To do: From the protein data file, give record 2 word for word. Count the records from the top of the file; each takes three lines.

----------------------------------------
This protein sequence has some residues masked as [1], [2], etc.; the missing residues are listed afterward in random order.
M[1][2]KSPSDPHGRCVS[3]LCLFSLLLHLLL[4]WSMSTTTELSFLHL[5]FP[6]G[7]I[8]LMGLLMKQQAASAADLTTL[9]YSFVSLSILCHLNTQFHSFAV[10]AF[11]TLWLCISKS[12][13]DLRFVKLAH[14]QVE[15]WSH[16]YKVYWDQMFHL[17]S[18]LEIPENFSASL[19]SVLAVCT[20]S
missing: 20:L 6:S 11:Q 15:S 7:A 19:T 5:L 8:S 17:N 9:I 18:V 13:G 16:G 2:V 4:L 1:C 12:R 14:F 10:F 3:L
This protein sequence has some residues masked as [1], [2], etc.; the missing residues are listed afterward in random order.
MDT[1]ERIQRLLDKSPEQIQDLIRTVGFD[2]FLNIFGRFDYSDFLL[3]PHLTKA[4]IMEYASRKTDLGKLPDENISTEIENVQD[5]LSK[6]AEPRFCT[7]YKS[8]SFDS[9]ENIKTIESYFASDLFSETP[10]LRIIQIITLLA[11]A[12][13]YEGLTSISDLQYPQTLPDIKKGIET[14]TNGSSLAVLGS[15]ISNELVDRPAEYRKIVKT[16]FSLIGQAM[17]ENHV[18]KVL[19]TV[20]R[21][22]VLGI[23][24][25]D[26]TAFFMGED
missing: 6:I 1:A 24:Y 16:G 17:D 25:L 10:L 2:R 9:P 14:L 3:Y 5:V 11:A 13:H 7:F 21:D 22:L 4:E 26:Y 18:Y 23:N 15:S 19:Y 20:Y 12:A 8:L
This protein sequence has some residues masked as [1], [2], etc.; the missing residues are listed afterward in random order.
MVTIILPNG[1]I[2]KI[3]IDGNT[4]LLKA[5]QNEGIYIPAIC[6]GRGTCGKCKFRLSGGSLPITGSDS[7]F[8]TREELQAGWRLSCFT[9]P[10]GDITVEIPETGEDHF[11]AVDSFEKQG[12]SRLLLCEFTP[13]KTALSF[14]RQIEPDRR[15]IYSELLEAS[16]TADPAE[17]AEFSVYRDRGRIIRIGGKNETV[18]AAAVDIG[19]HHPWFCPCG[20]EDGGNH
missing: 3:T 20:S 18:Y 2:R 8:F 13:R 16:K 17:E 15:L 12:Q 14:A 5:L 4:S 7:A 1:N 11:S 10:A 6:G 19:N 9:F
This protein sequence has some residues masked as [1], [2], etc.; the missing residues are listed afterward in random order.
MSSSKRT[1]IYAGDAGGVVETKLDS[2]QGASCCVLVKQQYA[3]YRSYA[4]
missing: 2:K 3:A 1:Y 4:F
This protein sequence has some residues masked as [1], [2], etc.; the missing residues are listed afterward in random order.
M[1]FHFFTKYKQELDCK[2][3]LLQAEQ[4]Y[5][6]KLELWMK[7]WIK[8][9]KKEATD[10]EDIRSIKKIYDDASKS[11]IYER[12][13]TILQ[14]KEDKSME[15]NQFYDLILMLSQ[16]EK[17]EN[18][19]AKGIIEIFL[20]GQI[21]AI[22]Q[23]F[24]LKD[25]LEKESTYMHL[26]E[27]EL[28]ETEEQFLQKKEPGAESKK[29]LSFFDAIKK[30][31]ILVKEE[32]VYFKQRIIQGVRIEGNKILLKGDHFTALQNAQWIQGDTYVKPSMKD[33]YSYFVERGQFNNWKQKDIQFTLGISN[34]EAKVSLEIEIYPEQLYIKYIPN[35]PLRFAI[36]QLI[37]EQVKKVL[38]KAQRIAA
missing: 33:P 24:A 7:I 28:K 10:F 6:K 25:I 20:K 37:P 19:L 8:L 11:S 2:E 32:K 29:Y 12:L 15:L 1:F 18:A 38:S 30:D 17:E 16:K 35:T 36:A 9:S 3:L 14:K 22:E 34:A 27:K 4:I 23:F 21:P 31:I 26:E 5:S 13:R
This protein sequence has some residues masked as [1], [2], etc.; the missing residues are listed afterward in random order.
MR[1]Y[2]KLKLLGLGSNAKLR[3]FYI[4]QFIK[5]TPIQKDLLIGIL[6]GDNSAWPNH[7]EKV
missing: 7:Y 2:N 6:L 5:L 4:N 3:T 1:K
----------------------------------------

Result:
This protein sequence has some residues masked as [1], [2], etc.; the missing residues are listed afterward in random order.
MDT[1]ERIQRLLDKSPEQIQDLIRTVGFD[2]FLNIFGRFDYSDFLL[3]PHLTKA[4]IMEYASRKTDLGKLPDENISTEIENVQD[5]LSK[6]AEPRFCT[7]YKS[8]SFDS[9]ENIKTIESYFASDLFSETP[10]LRIIQIITLLA[11]A[12][13]YEGLTSISDLQYPQTLPDIKKGIET[14]TNGSSLAVLGS[15]ISNELVDRPAEYRKIVKT[16]FSLIGQAM[17]ENHV[18]KVL[19]TV[20]R[21][22]VLGI[23][24][25]D[26]TAFFMGED
missing: 6:I 1:A 24:Y 16:G 17:D 25:L 10:L 2:R 9:P 14:L 3:Y 5:V 11:A 13:H 7:F 21:D 22:L 4:E 26:Y 18:Y 23:N 15:S 19:Y 20:Y 12:A 8:L